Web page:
Penalties to be toughened for state land violationsApr 12, 2013 The Associated Press
CHEYENNE -- People who damage state trust lands can be ordered to make restitution under a new law that increases the consequences for violating land-use restrictions.
The State Board of Land Commissioners voted Thursday to give the Office of State Lands and Investments authority to enforce the law on state trust land that has been closed to the public or has restricted uses.
The state generally allows recreational uses on legally accessible state lands. However, it can close areas or restrict uses, such as banning hunting or motorized vehicles in certain areas, said Ryan Lance, director of the Office of State Lands and Investments.
"We've had several instances where people have been shooting on state trust lands, bullets have been found in cars, houses and farms ... and the board has acted judiciously to close those areas," he said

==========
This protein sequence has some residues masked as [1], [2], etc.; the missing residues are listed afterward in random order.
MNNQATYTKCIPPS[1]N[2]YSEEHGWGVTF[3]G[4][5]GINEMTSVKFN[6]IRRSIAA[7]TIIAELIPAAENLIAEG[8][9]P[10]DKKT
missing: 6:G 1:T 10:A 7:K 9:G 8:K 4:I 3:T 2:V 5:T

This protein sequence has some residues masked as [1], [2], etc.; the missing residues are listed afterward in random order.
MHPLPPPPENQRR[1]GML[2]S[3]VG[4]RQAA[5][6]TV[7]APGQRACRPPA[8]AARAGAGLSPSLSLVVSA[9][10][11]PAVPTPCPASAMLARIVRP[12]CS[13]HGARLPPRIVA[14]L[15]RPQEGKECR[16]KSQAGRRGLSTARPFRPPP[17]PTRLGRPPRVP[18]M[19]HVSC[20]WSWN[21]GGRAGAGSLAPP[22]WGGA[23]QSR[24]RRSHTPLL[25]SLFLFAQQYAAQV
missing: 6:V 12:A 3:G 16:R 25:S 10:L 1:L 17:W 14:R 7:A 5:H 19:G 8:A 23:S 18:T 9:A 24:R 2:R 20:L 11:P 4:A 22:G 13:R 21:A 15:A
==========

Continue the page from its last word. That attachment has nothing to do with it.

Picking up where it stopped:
When land was damaged by unauthorized uses, the board had no way to cite violators and had to pay for it through its Trust Preservation and Enhancement Account.
The new law allows misdemeanor citations to be issued with penalties ranging up to a $750 fine and six months in prison. It also authorizes a court to impose restitution in addition to the fine for any damages that are caused.
"This will allow us to clean up the mess that they cause, which can be, in some instances, quite significant," Lance said.
State Treasurer Mark Gordon said the change is needed to ensure the land will be preserved for years to come.
"I don't think people generally understand how great these state lands are, and certainly it is upsetting when that is disregarded," he said.
There are about 85 parcels of state trust lands throughout Wyoming that are closed or have restricted uses.